The latest data also mirrors the latest survey from YouGov, which states that more than 50% of Indonesian consumers say that they have stopped or rarely access pirate services as a result of blocking. More importantly, 76% of Indonesian consumers say they are accessing more legal content and pirating less, and 26% say they have subscribed to legitimate sources as a result of illegal streaming sites being blocked.

Local movie producer Edwin Nazir, the chairman of Asosiasi Produser Film Indonesia (APROFI) was greatly encouraged by the ongoing blocking efforts and the positive traffic data. 

“It is through collective consciousness and continuous effort that we can stand against piracy and bring the Indonesian film industry forward,” said Nazir.

Manila, Philippines – In a new study about the online content viewing behavior of Filipinos, it was found that 49% of Filipinos online admit to using streaming piracy websites or torrent sites. The results also showed that the numbers spike to about 53% within the 25-34 age demographic.

Commissioned by the Asia Video Industry Association’s Coalition Against Piracy (CAP) and conducted by YouGov, the survey found that out of the 49% who do use streaming piracy websites or torrent sites, 47% of consumers who accessed them have cancelled their subscriptions to both local and international content services.

In comparison to neighboring countries Malaysia and Indonesia, who have seen a decline in online piracy over the past year, online piracy in the Philippines is rising. Indonesia’s YouGov survey showed a 55% reduction in Indonesians accessing piracy services while Malaysia’s found a 64% decline.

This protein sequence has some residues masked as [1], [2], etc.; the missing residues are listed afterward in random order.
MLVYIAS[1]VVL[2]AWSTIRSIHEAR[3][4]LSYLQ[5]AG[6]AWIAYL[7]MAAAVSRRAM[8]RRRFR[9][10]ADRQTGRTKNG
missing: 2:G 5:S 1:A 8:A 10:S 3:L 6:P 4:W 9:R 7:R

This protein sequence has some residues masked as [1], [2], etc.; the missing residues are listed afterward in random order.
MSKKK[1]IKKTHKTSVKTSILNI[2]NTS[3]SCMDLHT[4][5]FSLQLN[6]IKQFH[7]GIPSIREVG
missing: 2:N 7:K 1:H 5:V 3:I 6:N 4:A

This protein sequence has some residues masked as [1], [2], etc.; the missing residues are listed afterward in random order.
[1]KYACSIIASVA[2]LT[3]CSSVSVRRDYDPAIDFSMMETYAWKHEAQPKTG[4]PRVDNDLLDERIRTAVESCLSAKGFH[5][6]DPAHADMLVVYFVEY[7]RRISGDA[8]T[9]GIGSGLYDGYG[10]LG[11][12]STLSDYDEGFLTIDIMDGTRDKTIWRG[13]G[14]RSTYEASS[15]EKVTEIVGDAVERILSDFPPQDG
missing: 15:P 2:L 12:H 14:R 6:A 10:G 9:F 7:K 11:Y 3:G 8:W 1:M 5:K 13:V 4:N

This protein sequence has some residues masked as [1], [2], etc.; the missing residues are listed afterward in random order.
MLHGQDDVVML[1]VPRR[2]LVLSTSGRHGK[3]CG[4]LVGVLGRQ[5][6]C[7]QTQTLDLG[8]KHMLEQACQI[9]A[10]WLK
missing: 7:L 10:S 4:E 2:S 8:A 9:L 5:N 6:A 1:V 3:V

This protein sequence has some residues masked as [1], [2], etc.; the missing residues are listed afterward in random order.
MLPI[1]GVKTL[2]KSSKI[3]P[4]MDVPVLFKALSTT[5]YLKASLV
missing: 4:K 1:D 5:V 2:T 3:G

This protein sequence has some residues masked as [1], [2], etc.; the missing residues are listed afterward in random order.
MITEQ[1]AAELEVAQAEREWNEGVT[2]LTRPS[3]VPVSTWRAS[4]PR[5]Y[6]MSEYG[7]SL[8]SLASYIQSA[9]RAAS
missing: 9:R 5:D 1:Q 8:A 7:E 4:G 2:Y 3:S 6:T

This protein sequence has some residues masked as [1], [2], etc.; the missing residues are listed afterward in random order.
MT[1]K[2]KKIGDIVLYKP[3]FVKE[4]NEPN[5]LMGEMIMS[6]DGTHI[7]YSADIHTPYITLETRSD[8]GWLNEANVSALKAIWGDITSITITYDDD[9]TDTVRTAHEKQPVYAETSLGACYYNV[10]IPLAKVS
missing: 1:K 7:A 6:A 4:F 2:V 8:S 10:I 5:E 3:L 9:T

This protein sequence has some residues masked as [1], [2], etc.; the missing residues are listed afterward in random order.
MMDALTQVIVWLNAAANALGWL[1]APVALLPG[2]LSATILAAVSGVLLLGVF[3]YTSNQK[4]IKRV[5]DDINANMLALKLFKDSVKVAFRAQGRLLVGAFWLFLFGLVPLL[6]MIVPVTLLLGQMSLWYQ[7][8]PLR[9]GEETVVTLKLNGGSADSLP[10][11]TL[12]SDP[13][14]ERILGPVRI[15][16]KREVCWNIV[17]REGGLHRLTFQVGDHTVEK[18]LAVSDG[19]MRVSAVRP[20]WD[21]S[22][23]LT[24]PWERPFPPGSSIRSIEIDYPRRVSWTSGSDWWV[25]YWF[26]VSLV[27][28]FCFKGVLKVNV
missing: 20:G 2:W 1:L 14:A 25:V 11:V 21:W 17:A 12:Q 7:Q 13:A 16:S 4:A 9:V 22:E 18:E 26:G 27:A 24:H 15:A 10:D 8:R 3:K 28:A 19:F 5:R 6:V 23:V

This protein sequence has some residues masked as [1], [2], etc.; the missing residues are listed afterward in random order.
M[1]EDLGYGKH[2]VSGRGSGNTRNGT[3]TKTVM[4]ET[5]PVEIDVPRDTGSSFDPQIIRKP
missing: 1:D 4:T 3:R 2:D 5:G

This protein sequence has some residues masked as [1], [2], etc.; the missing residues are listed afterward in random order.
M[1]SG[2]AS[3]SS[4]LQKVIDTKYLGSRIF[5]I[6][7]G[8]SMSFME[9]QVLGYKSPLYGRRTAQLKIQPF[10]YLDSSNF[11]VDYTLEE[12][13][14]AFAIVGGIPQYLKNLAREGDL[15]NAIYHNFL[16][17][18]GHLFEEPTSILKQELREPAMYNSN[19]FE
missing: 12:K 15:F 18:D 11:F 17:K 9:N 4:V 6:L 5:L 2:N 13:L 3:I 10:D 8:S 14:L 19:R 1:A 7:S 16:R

This decline in both Malaysia and Indonesia is due to the government’s proactive piracy site blocking initiatives which has helped in the reduction of online piracy. 

Currently, the Philippine government is looking into doing the same. A bill before the Philippine Senate (Bill #497) entitled the ‘Online Infringement Act’ proposes a regulatory site blocking mechanism which would empower the authorities to ensure that ISPs take “reasonable steps to disable access to sites whenever these sites are reported to be infringing copyright or facilitating copyright infringement.”

The survey results showed that the majority of Filipinos think that these initiatives will deter the rise in online piracy with 53% of them agreeing that a “government order or law for ISPs to block piracy websites” would be the most effective.

According to Atty Teodoro Pascua, Deputy Director General, Intellectual Property Office of the Philippines (IPOPHL), Filipino consumers should not patronize pirated content because of its risks and consequences. 

“The wide variety of legal services in the Philippines which provide premium entertainment content are reliable and importantly are legal. The piracy alternatives fund crime groups, put consumers at risk of malware infection and are unreliable. Piracy only benefits the criminal organizations who are behind these illegal websites.”

Neil Gane, the General Manager of AVIA’s Coalition Against Piracy (CAP) also commented, encouraging the legal consumption of content.

“We are confident that Indonesia and Malaysia will rise to become market leaders in video IP protection in the region, as a result of their site-blocking strategies. We are also confident that other countries in Asia, such as the Philippines, will take note and follow suit, boosting the growth of legal consumption of Filipino and international content.”